Chinese composer Ma Si-cong (with the accent on the "Si" especially pronounced, to avoid confusion with another violinist/composer better known for his political activities) was one of China's most gifted composers of classical music and revered as a teacher. The Cultural Revolution of the 1960s and '70s brought him into conflict with the aforementioned violinist and composer -- Mao TseTung or ZeDong -- and sent Ma packing to the U.S. at night on a freight ship. Ma died a fish out of water in the U.S. and was reviled in some quarters as a traitor and coward, though since his death there has been a concerted effort in China to reclaim his work, which is absolutely central to Chinese concert violin literature. Like its companion volume, this Naxos release, Ma Si-cong: Music for Violin and Piano 2, once again brings the talents of Chinese violinist Hsiao-mei Ku, once a student of Ma, to bear on his output, and if anything it is better than the first volume. The opening Spring Dance (1953) grabs one's attention right away through its lush harmonies and extremely virtuosic writing for the violin; Melody (1952) demonstrates Ma's familiarity with modern Western harmony and is striking for its occasional use of unprepared dissonances in the piano part. Pianist Ning Lu provides a superlative accompaniment, working with Ku's stirring ebb and flow to create an air of genuine excitement. Ma's artistic sensibility -- including such admirable qualities as graciousness, sparkling rhythm, dynamic drive, and soulful melodicity -- never changed despite his difficulties; his Violin Sonata No. 3 from his U.S. period of the 1980s is cut of the same cloth as his works from the 1940s and '50s. For some listeners the idea of a composer sidestepping the issue of forward development in his/her work over time might be a turnoff, but when you have such an original and well-defined sound as Ma demonstrates in piece after piece, who would want it to change? Violinists of all kinds will find much nourishment in Naxos' Ma Si-cong: Music for Violin and Piano 2, though most others should find it fulfilling, as well.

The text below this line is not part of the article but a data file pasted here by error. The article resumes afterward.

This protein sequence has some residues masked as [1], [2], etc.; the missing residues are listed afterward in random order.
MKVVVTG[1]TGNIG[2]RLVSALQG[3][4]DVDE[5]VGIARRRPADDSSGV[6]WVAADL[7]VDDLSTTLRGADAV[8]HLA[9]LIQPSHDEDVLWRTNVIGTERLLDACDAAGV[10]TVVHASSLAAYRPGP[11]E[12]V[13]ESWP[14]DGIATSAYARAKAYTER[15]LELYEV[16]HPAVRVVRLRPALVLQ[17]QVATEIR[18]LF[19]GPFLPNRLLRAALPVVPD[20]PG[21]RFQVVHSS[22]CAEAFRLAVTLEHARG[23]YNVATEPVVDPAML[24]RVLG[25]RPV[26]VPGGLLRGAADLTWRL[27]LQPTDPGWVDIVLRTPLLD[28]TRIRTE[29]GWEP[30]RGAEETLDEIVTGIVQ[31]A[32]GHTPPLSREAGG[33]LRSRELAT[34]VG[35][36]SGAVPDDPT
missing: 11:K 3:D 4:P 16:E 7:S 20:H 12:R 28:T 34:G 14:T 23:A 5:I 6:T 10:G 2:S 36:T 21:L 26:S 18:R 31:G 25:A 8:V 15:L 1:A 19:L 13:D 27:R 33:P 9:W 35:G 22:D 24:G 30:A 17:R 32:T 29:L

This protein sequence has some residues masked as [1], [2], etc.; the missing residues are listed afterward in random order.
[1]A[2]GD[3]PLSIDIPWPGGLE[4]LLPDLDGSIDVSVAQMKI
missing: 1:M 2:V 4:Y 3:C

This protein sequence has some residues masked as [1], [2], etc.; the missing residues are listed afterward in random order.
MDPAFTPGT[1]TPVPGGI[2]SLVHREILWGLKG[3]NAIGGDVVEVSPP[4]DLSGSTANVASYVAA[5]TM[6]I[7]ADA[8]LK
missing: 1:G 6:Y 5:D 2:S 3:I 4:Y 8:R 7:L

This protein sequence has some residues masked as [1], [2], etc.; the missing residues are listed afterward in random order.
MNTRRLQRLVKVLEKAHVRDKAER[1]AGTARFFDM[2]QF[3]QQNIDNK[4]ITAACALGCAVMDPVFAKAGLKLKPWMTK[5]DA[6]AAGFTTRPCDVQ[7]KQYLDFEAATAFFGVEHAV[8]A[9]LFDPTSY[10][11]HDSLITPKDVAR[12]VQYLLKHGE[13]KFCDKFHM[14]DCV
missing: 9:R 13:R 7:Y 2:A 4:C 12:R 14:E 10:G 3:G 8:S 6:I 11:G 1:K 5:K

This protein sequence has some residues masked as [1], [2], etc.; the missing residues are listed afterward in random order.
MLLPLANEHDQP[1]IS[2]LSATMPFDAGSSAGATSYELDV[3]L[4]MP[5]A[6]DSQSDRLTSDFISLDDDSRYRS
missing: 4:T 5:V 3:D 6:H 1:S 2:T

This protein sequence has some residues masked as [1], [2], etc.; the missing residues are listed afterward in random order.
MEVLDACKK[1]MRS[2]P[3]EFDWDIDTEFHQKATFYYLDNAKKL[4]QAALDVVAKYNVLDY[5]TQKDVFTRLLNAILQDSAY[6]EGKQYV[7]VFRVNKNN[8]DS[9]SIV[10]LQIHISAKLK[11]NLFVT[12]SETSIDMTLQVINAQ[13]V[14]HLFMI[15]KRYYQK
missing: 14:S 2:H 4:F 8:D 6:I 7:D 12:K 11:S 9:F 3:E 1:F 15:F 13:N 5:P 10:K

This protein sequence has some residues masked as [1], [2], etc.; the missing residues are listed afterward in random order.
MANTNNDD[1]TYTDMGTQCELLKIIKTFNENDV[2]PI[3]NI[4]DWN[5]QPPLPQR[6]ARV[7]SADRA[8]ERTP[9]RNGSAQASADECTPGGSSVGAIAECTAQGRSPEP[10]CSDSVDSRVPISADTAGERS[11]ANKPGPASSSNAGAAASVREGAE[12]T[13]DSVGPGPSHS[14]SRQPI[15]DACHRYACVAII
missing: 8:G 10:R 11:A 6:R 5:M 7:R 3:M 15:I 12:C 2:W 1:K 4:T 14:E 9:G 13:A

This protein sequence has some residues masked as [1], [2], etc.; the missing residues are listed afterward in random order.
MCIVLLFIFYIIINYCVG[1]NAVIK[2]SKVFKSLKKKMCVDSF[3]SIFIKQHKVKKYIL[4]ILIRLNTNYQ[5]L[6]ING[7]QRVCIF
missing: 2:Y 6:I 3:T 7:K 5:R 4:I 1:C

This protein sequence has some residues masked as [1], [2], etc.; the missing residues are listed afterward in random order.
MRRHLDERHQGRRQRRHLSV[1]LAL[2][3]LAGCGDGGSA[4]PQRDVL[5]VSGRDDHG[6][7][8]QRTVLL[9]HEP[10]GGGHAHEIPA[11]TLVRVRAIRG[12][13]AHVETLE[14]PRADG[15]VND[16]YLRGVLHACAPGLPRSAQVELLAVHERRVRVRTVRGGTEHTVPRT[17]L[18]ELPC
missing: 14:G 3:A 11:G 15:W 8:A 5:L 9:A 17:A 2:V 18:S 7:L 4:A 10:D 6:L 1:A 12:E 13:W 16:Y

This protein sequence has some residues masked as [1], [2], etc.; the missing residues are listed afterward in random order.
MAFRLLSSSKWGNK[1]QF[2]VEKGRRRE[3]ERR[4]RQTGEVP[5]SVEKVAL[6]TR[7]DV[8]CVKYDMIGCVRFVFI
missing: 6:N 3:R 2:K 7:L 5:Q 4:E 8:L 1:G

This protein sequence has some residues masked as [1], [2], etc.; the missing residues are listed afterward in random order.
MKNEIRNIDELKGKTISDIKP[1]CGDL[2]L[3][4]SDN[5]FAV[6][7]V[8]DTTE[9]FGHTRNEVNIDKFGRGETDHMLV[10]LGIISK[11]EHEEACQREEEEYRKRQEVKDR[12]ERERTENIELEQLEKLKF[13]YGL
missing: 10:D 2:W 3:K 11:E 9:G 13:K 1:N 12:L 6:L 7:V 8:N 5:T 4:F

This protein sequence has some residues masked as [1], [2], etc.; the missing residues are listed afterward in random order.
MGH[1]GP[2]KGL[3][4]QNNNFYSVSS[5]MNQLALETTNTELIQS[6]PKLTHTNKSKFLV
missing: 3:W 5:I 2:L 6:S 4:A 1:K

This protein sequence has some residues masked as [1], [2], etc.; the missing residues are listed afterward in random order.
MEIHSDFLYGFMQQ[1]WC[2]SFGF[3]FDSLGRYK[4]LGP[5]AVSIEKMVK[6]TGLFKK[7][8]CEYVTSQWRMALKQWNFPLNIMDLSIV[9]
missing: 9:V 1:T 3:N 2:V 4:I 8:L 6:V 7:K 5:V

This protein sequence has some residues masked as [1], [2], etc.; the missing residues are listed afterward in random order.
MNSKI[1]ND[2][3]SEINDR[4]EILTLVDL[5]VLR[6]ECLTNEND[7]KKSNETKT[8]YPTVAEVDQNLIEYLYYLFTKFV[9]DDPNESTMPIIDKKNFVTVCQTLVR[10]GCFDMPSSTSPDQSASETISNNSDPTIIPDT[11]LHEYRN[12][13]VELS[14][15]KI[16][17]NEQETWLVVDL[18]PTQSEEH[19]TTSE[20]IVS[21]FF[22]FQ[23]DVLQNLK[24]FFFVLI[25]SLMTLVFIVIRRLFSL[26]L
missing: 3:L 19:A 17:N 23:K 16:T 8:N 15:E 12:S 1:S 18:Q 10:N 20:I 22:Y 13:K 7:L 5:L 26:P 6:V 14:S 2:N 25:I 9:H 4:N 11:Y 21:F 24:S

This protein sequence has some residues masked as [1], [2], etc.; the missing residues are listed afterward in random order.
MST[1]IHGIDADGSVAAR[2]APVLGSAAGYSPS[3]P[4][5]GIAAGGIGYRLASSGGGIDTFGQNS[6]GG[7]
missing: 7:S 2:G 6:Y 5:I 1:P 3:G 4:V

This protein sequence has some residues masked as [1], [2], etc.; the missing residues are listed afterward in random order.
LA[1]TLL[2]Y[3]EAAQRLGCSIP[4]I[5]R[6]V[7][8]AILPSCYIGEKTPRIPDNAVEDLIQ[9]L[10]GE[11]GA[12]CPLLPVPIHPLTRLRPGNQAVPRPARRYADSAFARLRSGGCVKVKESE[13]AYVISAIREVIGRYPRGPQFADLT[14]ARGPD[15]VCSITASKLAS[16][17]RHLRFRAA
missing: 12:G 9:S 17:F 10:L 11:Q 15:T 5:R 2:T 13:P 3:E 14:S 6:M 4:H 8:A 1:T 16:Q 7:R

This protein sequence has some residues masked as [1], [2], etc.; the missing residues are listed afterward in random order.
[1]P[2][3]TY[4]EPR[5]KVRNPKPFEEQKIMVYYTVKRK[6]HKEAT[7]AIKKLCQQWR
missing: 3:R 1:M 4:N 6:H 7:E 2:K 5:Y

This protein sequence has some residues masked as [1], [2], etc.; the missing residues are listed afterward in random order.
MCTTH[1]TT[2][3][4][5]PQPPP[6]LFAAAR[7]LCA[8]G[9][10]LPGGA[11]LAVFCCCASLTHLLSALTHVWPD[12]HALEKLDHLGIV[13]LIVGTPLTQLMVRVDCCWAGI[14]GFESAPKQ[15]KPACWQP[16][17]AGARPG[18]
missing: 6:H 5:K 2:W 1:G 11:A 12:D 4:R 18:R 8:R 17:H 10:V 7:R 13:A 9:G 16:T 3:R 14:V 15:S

AllMusic Review by Uncle Dave Lewis
|Violin Sonata No. 3|